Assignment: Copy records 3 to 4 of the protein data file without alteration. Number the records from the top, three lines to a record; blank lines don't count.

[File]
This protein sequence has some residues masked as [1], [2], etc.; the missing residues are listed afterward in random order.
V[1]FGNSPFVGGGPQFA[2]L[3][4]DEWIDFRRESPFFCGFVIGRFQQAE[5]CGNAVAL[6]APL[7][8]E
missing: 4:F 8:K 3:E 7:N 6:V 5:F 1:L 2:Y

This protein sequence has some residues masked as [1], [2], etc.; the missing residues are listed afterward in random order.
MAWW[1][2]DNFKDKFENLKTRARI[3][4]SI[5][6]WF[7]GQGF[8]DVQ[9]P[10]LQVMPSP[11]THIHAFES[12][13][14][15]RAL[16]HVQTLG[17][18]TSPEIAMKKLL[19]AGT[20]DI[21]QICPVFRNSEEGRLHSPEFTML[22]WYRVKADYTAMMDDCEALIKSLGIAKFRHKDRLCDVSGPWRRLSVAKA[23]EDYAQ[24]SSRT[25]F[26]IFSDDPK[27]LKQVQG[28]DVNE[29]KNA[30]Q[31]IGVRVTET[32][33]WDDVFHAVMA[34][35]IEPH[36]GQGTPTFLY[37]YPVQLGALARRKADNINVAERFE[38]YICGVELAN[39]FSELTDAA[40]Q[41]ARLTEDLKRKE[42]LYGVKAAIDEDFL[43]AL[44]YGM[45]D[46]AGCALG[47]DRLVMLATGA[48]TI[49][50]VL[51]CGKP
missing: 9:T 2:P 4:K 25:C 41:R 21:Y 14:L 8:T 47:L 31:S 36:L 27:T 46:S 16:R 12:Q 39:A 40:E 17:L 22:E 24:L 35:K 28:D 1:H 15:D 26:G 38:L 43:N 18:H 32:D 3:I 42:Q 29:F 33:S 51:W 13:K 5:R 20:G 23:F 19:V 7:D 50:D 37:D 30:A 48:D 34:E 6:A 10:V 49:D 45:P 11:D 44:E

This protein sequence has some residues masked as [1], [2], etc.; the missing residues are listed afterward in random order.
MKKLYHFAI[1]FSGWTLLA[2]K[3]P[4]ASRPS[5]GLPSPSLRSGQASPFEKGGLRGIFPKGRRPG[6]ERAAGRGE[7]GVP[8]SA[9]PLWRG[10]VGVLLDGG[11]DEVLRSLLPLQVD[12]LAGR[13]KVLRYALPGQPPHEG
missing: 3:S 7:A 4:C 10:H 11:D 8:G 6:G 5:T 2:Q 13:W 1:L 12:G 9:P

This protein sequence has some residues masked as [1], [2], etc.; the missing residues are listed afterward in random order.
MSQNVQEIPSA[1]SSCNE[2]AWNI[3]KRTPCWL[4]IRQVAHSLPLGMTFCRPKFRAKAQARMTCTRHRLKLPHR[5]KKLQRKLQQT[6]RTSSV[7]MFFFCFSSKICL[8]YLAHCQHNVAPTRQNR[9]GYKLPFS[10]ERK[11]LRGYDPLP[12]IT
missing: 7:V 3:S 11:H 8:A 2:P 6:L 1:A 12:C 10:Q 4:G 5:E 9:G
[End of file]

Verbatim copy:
This protein sequence has some residues masked as [1], [2], etc.; the missing residues are listed afterward in random order.
MKKLYHFAI[1]FSGWTLLA[2]K[3]P[4]ASRPS[5]GLPSPSLRSGQASPFEKGGLRGIFPKGRRPG[6]ERAAGRGE[7]GVP[8]SA[9]PLWRG[10]VGVLLDGG[11]DEVLRSLLPLQVD[12]LAGR[13]KVLRYALPGQPPHEG
missing: 3:S 7:A 4:C 10:H 11:D 8:G 6:G 5:T 2:Q 13:W 1:L 12:G 9:P

This protein sequence has some residues masked as [1], [2], etc.; the missing residues are listed afterward in random order.
MSQNVQEIPSA[1]SSCNE[2]AWNI[3]KRTPCWL[4]IRQVAHSLPLGMTFCRPKFRAKAQARMTCTRHRLKLPHR[5]KKLQRKLQQT[6]RTSSV[7]MFFFCFSSKICL[8]YLAHCQHNVAPTRQNR[9]GYKLPFS[10]ERK[11]LRGYDPLP[12]IT
missing: 7:V 3:S 11:H 8:A 2:P 6:L 1:A 12:C 10:Q 4:G 5:E 9:G